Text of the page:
A lot of GMs simply don’t spend enough time with the parts department to understand how everything works. With so much focus on vehicle sales, the parts and service department ends up taking a backseat to dealership operations.
It ends up hurting the dealership as a whole since these departments can’t operate as efficiently as they could if more time or effort was spent on them. Fixed operations can help cover dealership costs, making the process of selling cars easier. It’s all connected.
It’s time to face the facts: parts are valuable for sales and profit. We’re debunking some common myths today.
Myth #1: The parts department can’t be profitable.
Vehicle sales at the dealership bring in a great deal of profit. As a result, GMs like to focus on vehicle sales and ignore everything else. However, that doesn’t mean the parts department can’t add to the dealership sales, too.
Online parts sales can be a brand new profit center for the dealership. Top performing dealers on the RevolutionParts platform are making millions in parts sales each year. These top performing dealers aren’t reaching numbers like that through chance. Instead of a strict focus on vehicle sales, the GMs are communicating with Fixed Ops and giving the parts department the attention it needs to be successful.
Myth #2: If you build a website, people will come.
The internet is large enough that it’s rare for a customer to stumble across your parts website by accident. Often GMs will pay to have the site set up, only to be left disappointed by the lack of sales and decide that it was a bad idea to sell auto parts online.
However, with some work, your website can be profitable with a marketing budget. As long as there’s some way to spread the word about your parts site and make it easier for customers to find, sales are likely to improve.
If you don’t want to handle marketing yourself, look into hiring a marketing agency.
Myth #3: The everyday customer doesn’t care about the parts department.
The parts department isn’t always customer-facing. It’s not constantly interacting with the public like the sales team does. In fact, since the parts department’s best customer is the service department, GMs tend to think it’s okay to ignore parts as long as service is running efficiently.
But when a customer purchases their car from the dealership, don’t you want to maintain their loyalty? Ideally, that customer will rely on your dealership’s parts and service departments for vehicle maintenance.
If a customer’s car needs maintenance but the parts department doesn’t have the right parts on hand, you might end up with a frustrated customer. Likewise, if the parts department takes too long to find a part or ends up bringing the wrong part entirely, you might lose that customer’s business for good. It’s important for GMs to keep the parts counter well-staffed, trained, and stocked with in-demand parts.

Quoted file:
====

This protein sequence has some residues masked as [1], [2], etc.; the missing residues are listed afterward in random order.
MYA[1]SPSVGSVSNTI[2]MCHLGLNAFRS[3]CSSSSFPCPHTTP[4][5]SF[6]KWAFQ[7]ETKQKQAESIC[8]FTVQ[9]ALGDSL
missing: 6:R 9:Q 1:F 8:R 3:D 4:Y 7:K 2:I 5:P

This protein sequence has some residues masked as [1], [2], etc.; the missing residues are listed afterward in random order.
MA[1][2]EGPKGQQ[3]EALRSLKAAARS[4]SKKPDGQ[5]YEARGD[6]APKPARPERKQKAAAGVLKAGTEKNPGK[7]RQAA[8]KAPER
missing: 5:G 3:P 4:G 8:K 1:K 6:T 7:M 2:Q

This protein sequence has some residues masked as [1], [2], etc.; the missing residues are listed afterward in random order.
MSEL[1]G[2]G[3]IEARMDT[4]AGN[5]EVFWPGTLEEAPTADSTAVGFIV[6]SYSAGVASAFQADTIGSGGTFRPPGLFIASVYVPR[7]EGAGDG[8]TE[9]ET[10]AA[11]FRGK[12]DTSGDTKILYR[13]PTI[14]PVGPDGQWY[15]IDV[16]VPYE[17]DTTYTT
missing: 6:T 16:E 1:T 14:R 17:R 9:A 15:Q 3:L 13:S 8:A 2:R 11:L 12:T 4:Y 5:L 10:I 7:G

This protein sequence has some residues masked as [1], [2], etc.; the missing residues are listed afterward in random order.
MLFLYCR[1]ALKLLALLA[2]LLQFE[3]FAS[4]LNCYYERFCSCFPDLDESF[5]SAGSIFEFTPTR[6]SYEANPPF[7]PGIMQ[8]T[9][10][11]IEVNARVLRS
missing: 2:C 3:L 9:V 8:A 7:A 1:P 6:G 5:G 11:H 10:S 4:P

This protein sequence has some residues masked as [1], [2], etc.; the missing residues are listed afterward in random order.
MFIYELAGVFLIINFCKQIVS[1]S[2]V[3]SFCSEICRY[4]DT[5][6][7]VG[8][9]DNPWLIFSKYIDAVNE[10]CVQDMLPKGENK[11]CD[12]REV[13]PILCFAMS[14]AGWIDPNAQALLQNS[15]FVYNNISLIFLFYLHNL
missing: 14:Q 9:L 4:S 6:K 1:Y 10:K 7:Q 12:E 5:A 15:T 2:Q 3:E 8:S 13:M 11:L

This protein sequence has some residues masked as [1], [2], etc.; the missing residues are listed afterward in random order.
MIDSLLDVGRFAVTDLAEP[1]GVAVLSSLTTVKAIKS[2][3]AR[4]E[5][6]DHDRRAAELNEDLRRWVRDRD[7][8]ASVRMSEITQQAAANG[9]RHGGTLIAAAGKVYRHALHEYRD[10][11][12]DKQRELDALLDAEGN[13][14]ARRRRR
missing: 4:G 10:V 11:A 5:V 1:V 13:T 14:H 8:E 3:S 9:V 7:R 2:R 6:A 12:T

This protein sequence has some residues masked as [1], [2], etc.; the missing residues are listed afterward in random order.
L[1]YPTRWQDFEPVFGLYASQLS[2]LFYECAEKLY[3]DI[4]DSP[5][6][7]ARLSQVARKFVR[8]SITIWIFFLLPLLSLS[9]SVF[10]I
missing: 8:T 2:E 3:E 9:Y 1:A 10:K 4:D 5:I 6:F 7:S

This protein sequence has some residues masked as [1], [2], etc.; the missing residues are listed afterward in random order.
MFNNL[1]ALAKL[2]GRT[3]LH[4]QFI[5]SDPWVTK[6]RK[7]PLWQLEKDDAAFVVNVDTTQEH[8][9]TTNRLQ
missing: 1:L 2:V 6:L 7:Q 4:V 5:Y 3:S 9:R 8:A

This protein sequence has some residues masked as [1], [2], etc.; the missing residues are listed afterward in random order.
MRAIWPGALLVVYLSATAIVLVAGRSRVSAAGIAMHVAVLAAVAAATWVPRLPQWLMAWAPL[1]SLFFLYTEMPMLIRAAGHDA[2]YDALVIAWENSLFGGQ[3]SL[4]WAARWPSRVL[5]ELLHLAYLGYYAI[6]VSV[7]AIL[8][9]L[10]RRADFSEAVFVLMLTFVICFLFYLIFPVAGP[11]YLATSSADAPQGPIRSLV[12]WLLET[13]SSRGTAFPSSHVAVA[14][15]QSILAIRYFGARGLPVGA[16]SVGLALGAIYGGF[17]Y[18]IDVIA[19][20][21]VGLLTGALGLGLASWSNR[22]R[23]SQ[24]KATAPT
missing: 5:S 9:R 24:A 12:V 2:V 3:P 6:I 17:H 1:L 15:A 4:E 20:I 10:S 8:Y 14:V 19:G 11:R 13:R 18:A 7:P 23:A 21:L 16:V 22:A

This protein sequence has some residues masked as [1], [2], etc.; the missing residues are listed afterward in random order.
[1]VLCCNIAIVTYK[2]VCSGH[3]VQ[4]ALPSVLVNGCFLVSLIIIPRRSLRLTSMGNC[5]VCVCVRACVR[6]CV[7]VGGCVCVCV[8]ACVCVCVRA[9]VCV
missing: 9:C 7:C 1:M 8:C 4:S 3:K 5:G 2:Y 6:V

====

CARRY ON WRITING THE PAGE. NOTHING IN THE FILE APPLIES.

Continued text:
Myth #4: Parts can be sold online at retail price.
Without much experience online, management sometimes believes that selling online is the same as selling over the parts counter, including the best prices to sell at.
If you price the auto parts on your parts website at retail prices, you won’t make many sales—if any. Online, you’re competing with places like Amazon and eBay. You’re competing with wholesale pricing. Even though you don’t have to set prices as low as Amazon’s, you should be conscious of the difference and try to price competitively.
Instead of “list pricing,” think along the lines of “cost-plus pricing”. Even a few percentages of difference in the cost + % pricing strategy can have a major impact on your sales.
Myth #5: Online customers are a lower priority.
If a customer walked up to the parts counter and had to wait for several hours before being helped, how do you think they’d rate their customer service experience?
Upper management tends to consider online customers a lower priority. If it’s a busy day at the parts department, they’ll insist that you focus on the in-store customers and wait a few days on the online portion. They might even restrict handling online orders to one or two days a week, instead of making it a daily task.
Your online storefront should be treated like an in-store storefront when it comes to customer service.
However, there is a bit more flexibility when selling online. You don’t need to fulfill orders within 20 minutes of receiving them. You don’t need to constantly hit “refresh” on the browser in case someone stopped by. Just make periodically checking your orders part of your daily schedule! Ideally, you can check the online situation at least twice: once in the morning, and once at night.
If you don’t have the manpower to give ALL your customers the attention they deserve (both online and offline), then it’s time to hire more staff.
There’s a lot that goes on in the parts department, both in-store and online. Both customer groups are important to build relationships with. Starting your online parts selling journey with a platform like RevolutionParts can put you on the path to success.